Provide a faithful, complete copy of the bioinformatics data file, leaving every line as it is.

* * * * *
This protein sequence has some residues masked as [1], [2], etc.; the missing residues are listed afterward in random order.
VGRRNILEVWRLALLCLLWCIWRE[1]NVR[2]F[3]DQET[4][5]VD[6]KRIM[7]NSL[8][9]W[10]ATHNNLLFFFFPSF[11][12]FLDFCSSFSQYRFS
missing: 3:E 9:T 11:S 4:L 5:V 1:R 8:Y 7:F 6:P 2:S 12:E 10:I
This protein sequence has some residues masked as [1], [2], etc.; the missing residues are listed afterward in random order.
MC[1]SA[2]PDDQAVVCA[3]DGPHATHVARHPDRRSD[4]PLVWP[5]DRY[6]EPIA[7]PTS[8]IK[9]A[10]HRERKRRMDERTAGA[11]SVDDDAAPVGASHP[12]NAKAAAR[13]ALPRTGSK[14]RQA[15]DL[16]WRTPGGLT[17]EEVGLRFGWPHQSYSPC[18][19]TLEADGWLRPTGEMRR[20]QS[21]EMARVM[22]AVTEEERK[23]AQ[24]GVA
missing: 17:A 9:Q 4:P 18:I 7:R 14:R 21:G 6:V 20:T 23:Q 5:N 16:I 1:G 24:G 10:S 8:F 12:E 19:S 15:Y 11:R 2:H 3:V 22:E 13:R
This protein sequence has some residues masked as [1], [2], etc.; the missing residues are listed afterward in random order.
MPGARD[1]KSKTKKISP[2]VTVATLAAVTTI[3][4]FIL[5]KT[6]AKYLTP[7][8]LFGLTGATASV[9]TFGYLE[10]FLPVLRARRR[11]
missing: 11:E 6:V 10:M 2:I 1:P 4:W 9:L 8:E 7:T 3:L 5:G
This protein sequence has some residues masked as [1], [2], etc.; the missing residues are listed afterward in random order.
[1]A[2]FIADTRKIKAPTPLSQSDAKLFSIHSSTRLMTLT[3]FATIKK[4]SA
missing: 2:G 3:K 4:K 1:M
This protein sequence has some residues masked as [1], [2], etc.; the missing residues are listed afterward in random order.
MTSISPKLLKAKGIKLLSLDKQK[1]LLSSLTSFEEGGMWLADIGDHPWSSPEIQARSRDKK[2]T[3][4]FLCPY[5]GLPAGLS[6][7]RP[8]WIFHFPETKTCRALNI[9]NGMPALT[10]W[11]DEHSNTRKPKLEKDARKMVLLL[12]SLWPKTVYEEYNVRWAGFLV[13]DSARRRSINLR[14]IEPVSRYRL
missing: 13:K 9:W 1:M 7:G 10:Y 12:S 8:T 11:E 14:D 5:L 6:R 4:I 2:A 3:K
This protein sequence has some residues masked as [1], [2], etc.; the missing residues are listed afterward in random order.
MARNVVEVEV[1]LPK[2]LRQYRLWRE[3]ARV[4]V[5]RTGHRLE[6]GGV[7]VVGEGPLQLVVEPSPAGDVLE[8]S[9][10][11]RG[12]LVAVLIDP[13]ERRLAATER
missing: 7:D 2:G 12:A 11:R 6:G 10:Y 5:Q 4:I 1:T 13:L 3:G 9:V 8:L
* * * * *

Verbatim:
This protein sequence has some residues masked as [1], [2], etc.; the missing residues are listed afterward in random order.
VGRRNILEVWRLALLCLLWCIWRE[1]NVR[2]F[3]DQET[4][5]VD[6]KRIM[7]NSL[8][9]W[10]ATHNNLLFFFFPSF[11][12]FLDFCSSFSQYRFS
missing: 3:E 9:T 11:S 4:L 5:V 1:R 8:Y 7:F 6:P 2:S 12:E 10:I
This protein sequence has some residues masked as [1], [2], etc.; the missing residues are listed afterward in random order.
MC[1]SA[2]PDDQAVVCA[3]DGPHATHVARHPDRRSD[4]PLVWP[5]DRY[6]EPIA[7]PTS[8]IK[9]A[10]HRERKRRMDERTAGA[11]SVDDDAAPVGASHP[12]NAKAAAR[13]ALPRTGSK[14]RQA[15]DL[16]WRTPGGLT[17]EEVGLRFGWPHQSYSPC[18][19]TLEADGWLRPTGEMRR[20]QS[21]EMARVM[22]AVTEEERK[23]AQ[24]GVA
missing: 17:A 9:Q 4:P 18:I 7:R 14:R 21:G 6:V 20:T 23:Q 5:N 16:I 1:G 24:G 10:S 8:F 12:E 19:S 15:Y 11:R 2:H 3:V 22:E 13:R
This protein sequence has some residues masked as [1], [2], etc.; the missing residues are listed afterward in random order.
MPGARD[1]KSKTKKISP[2]VTVATLAAVTTI[3][4]FIL[5]KT[6]AKYLTP[7][8]LFGLTGATASV[9]TFGYLE[10]FLPVLRARRR[11]
missing: 11:E 6:V 10:M 2:I 1:P 4:W 9:L 8:E 7:T 3:L 5:G
This protein sequence has some residues masked as [1], [2], etc.; the missing residues are listed afterward in random order.
[1]A[2]FIADTRKIKAPTPLSQSDAKLFSIHSSTRLMTLT[3]FATIKK[4]SA
missing: 2:G 3:K 4:K 1:M
This protein sequence has some residues masked as [1], [2], etc.; the missing residues are listed afterward in random order.
MTSISPKLLKAKGIKLLSLDKQK[1]LLSSLTSFEEGGMWLADIGDHPWSSPEIQARSRDKK[2]T[3][4]FLCPY[5]GLPAGLS[6][7]RP[8]WIFHFPETKTCRALNI[9]NGMPALT[10]W[11]DEHSNTRKPKLEKDARKMVLLL[12]SLWPKTVYEEYNVRWAGFLV[13]DSARRRSINLR[14]IEPVSRYRL
missing: 13:K 9:W 1:M 7:G 10:Y 12:S 8:T 11:E 14:D 5:L 6:R 4:I 2:A 3:K
This protein sequence has some residues masked as [1], [2], etc.; the missing residues are listed afterward in random order.
MARNVVEVEV[1]LPK[2]LRQYRLWRE[3]ARV[4]V[5]RTGHRLE[6]GGV[7]VVGEGPLQLVVEPSPAGDVLE[8]S[9][10][11]RG[12]LVAVLIDP[13]ERRLAATER
missing: 7:D 2:G 12:A 11:R 6:G 10:Y 5:Q 4:I 1:T 13:L 3:G 9:V 8:L